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Research Papers

A Method of Generating Spiral Tool Path for Direct Three-Axis Computer Numerical Control Machining of Measured Cloud of Point

[+] Author and Article Information
Jinting Xu

School of Automotive Engineering,
Dalian University of Technology,
Dalian 116024, China
e-mail: xujt@dlut.edu.cn

Longkun Xu

School of Automotive Engineering,
Dalian University of Technology,
Dalian 116024, China
e-mail: xulongkun@mail.dlut.edu.cn

Yuwen Sun

School of Mechanical Engineering,
Dalian University of Technology,
Dalian 116024, China
e-mail: xiands@dlut.edu.cn

Yuan-Shin Lee

Department of Industrial and Systems Engineering,
North Carolina State University,
Raleigh, NC 27695
e-mail: yslee@ncsu.edu

Jibin Zhao

State key Laboratory of Robotics,
Shenyang Institute of Automation,
Chinese Academy of Sciences,
Shenyang 110017, China
e-mail: jbzhao@sia.cn

1Corresponding author.

Manuscript received January 28, 2019; final manuscript received April 8, 2019; published online June 13, 2019. Assoc. Editor: Charlie C. L. Wang.

J. Comput. Inf. Sci. Eng 19(4), 041015 (Jun 13, 2019) (12 pages) Paper No: JCISE-19-1025; doi: 10.1115/1.4043532 History: Received January 28, 2019; Accepted April 09, 2019

Smooth continuous spiral tool paths are preferable for computer numerical control (CNC) machining due to their good kinematic and dynamic characteristics. This paper presents a new method to generate spiral tool paths for the direct three-axis CNC machining of the measured cloud of point. In the proposed method, inspired by the Archimedean spiral passing through the radial lines in a circle, 3D radial curves on the cloud of point are introduced, and how to construct the radial curves on the complex cloud of point is discussed in detail and then a practical and effective radial curve construction method of integrating boundary extraction, region triangulation, mesh mapping, and point projection is proposed. On the basis of the radial curves, the spiral tool path can be generated nicely by interpolating the radial curves using a spiral curve. Besides, the method of identifying and eliminating the overcuts and undercuts in the spiral tool path resulting from the interpolation error is also presented for good surface quality. Finally, several examples are given to validate the proposed method and to show its potential in practical applications when quality parametric models and mesh models are not available.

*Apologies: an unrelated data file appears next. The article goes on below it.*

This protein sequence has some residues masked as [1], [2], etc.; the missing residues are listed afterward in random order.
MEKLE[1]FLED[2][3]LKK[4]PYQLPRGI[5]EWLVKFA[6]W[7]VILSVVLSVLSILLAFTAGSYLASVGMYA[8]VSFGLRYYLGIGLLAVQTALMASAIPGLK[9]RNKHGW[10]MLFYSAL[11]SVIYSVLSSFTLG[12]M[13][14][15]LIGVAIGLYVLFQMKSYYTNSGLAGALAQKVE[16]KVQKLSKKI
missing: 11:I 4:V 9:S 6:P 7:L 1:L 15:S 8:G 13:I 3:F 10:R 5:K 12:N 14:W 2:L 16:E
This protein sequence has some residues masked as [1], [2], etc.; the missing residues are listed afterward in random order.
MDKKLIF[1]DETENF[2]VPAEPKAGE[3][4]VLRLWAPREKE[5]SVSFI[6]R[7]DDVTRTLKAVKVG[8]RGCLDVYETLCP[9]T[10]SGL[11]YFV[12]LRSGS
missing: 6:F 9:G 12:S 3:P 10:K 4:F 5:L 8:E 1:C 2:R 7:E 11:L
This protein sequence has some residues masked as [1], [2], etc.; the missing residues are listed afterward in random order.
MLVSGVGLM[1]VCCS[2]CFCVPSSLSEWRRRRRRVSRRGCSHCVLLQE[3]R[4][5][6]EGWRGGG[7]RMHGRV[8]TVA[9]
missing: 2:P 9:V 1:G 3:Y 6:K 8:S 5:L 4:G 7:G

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References

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Figures

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Fig. 1

(a) Practically scattered cloud of point of a car measured by the optical measurement device, ATOS and (b) triangular mesh generated automatically by ATOS, and the larger holes are left by the reference points of ATOS and the smaller are generated by the algorithm of ATOS itself

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Fig. 2

Spiral tool paths on a dental crown: (a) cloud of point of the dental crown and the planar spiral to be projected and (b) spiral tool paths generated by projecting the planar spiral along z-axis using the height correction method. At area “A” where the normal of data point is approximately parallel to z-axis, the path intervals are evenly distributed, but at area “B” with high slope of surface, projecting operation results in the drastic changes of the path intervals.